Cook's initial response: This is an interesting point, here is a brief response. I have done some action research into introducing a Lipman-style community of inquiry (which entailed opportunities for vicarious learning) to multimedia undergraduates (see Boyle & Cook, 2001; Cook, Leathwood and Oriogun, 2002). The innovation was embedded into CMC work and assessed, and according to student ratings was a success for 2 years running. I personally viewed it a success but have not analysed the dialogues in any detail (although students were given marks for successfully conducting an argument, i.e. for content and context of their postings). I see such innovation as the life-blood of the reflective practitioner, but am aware of the sensitivity that has to be applied when introducing innovation. I recently described, in a talk (LTSN Information and Computer Science 2001 conference) my approach to facilitating a community of inquiry and vicarious learning (i.e. small group, online, assessed debates which were open for all to students to observe or even participate in; a form of peer learning). At the talk one colleague was very surprised that I allowed such openness, commenting that her students insisted on privacy for assessed group work. Lachlan MacKinnon (from Heriot-Watt, who was associated with some of the early vicarious learning work) was chairing the session and supported me by making it clear that, ideally, students should to be exposed to dialogues, they had to experience them in order for the vicarious learning effect to work. My further response was that my approach was based on a theory that has been used in practice. Lipman's (1991) approach is used world-wide to teach philosophy to children, I have used it with a music educator in the domain of music composition education (Morgan and Cook, in press) and the students involved in the second year of multimedia module innovation gave the online critical debate a 70% satisfaction rating (Cook, Leathwood and Oriogun, 2002).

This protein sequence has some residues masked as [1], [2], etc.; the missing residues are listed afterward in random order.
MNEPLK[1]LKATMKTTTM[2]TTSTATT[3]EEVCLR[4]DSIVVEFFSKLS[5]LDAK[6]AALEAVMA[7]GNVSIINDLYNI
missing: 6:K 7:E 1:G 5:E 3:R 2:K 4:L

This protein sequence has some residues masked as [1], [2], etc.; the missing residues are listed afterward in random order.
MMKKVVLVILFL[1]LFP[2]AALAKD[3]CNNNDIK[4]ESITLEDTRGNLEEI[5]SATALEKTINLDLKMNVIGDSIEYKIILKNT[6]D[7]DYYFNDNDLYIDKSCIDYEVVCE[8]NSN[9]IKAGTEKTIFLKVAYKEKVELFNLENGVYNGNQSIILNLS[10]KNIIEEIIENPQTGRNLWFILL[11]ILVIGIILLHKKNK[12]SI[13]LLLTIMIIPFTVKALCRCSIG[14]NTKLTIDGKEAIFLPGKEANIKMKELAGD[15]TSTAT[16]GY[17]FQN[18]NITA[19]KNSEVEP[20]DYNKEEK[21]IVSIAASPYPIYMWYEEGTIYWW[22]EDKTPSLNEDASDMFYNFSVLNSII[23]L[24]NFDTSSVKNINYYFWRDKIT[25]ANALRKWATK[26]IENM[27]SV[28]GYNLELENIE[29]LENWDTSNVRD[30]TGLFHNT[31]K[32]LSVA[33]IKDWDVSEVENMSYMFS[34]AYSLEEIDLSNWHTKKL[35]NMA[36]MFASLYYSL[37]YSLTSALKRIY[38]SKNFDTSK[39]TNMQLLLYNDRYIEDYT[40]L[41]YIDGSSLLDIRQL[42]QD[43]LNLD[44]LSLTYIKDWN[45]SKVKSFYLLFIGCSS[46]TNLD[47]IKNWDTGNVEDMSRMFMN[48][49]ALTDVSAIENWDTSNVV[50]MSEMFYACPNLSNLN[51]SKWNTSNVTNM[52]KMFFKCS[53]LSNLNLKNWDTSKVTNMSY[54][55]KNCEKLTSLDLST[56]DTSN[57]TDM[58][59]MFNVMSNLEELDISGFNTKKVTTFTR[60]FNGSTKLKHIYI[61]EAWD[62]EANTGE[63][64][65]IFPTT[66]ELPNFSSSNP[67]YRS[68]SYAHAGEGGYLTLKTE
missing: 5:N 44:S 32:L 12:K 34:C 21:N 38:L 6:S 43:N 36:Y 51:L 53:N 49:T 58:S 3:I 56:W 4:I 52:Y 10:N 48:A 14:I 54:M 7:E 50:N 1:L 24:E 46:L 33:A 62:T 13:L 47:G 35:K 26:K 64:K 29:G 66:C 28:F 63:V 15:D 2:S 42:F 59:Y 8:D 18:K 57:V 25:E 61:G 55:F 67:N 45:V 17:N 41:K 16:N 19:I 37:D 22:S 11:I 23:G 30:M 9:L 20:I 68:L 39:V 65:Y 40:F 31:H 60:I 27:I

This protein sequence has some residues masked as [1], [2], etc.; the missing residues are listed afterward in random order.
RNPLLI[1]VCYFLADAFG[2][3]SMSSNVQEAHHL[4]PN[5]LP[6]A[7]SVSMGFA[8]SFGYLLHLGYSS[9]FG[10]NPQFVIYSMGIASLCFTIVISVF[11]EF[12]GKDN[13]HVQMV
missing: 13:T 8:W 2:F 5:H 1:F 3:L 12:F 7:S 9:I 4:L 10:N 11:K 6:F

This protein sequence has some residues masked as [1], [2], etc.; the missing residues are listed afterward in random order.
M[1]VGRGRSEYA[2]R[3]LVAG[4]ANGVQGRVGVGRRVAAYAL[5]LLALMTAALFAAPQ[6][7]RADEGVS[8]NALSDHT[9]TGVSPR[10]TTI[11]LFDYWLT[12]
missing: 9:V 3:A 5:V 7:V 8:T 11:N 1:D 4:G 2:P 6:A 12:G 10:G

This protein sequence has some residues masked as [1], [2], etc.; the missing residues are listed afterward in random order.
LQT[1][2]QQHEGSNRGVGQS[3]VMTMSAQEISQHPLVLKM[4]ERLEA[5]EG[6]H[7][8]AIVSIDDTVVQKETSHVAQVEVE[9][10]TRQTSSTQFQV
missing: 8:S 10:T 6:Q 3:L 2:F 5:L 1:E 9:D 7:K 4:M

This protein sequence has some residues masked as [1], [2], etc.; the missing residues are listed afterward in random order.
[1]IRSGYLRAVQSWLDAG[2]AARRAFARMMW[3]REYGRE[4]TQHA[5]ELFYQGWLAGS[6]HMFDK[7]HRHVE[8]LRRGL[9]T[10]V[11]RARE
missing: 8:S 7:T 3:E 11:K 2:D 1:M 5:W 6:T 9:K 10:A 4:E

The point is that the introduction of new interactive media in education can create more problems than it solves. However, if handled with care (e.g. as action research) then it can provide new opportunities. In the second year of my innovation, I introduced online critical debate to 123 students from a wide variety of educational backgrounds. I feel strongly that this is something that I could not have achieved so effectively by conventional means and the limited resources that pervade the post-1992 universities in the UK. Going back to the evolutionary approach, I started from theory and went to design of a CMC environment, action research on the practice revealed success and problems which fed back into resigns of the CMC approach.